Home Pop Culture Dakota Jackson: Builder of wonders.

Dakota Jackson: Builder of wonders.



SCV: For example?

DJ: The idea of the vending machine. In Japan, people live in remote villages, and stores close at a certain hour, but of course if one wants to one can ride u to a vending machine and just about buy anything they wanted to. This of course completely intrigues me. Let me ask you. You have an I-phone?

SCV: (taking it out) Yes, actually I do.

DJ: Okay, have a look at it, it’s the ultimate design wonder. What is it in it’s simplistic form? (pause) A vending machine, albeit an electronic one. You can get stock quotes, your email, phone messages, make calls, get on the internet. It’s the ultimate consumer product, and this I think is the new paradigm that one has to pay attention to as we go into the twenty first century. It ultimately sets you up for a very personal experience.

SCV: How do you see your role within your firm? After all there’s a combination of you still doing personal projects and that of collective productions be it desks, chairs, (a note , I am surprised to learn that there are hundreds of thousands of public library chairs that Dakota has made his trademark symbol) the re adaptation of the Steinway piano, martini glasses (for Bombay Saphire)…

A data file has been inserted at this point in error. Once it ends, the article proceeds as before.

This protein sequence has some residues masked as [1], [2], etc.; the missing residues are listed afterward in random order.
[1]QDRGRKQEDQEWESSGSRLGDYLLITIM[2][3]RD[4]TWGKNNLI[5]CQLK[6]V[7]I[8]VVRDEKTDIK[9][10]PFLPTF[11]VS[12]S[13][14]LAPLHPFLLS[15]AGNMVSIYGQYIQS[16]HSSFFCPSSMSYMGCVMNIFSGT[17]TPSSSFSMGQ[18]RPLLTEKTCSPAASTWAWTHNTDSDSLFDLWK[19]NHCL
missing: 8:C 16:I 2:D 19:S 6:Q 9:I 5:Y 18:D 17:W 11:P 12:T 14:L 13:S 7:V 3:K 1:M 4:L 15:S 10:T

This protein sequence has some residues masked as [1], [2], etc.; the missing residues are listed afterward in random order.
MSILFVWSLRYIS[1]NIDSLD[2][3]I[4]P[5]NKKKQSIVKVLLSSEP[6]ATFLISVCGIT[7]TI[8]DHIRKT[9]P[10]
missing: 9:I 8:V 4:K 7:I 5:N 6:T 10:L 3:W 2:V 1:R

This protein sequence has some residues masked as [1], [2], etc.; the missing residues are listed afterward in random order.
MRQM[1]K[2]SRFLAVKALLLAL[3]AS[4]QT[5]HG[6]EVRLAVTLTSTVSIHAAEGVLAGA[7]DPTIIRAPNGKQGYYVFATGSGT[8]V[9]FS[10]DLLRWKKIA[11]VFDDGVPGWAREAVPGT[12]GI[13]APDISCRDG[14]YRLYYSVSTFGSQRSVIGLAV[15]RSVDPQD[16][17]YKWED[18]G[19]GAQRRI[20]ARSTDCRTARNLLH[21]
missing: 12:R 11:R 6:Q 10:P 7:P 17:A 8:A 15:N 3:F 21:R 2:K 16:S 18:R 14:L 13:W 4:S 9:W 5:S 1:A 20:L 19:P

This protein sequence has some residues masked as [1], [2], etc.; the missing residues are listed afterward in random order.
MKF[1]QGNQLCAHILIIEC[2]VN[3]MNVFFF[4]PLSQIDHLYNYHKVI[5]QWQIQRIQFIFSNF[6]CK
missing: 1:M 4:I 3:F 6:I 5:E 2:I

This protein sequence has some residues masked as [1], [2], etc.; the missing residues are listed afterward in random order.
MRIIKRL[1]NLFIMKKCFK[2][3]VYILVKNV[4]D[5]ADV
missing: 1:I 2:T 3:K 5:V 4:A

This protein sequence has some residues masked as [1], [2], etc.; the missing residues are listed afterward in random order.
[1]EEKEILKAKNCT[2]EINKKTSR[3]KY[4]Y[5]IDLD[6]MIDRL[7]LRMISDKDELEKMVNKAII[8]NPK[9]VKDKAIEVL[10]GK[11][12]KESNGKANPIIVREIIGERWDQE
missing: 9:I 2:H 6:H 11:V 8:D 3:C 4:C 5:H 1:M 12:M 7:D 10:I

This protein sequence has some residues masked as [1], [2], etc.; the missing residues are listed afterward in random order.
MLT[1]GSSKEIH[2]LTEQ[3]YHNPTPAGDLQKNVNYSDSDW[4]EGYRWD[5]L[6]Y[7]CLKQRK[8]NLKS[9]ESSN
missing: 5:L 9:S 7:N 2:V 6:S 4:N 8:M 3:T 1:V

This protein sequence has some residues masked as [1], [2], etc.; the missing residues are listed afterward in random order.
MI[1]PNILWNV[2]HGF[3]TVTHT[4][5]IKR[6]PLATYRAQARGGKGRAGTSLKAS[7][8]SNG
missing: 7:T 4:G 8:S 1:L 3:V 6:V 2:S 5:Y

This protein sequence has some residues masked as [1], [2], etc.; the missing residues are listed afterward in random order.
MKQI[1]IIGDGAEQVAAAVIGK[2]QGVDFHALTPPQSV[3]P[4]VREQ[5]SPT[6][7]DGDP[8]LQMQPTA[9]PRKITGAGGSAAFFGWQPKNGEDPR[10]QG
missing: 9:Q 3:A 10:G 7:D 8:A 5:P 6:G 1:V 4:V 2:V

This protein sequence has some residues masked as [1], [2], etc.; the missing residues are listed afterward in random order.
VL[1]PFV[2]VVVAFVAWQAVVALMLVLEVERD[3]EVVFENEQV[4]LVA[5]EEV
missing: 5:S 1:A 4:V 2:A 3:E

DJ: It’s like the orchestra. I spend all day looking at the light, checking to see if it’s correct, listening to the way it all sounds. Ultimately I’m either pleasantly surprised or concerned. It’s like been the lead conductor charged with bringing full force to the orchestra and this ultimately requires attention to detail and a deep appreciation of what each part of the orchestra is capable of and how ultimately how that all comes about aesthetically. It’s a kind of like a movie improv, even though ultimately I always know what I want in my mind.

SCV: How do you ultimately perceive your designs?

DJ: I like to think that I am permeating the culture at large. I want to be that guy one comes across in eighty years that is an embodiment of a particular staple, that still has longevity, and usefulness.

Creating for me is a very personal experience, it’s never about mass production, it’s about deriving an understanding of what intrigues me and how one can re define a process, a layering of material, form with an awareness to an ultimate very personal experience.

SCV: Finally what is the embodying philosophy that best describes you?

DJ: To be open to the idea that one can change their minds and to always pay attention.

SCV: In that case, would you care for some more tea?

DJ: Yes, that would be perfect right about now.

SCV: Indeed.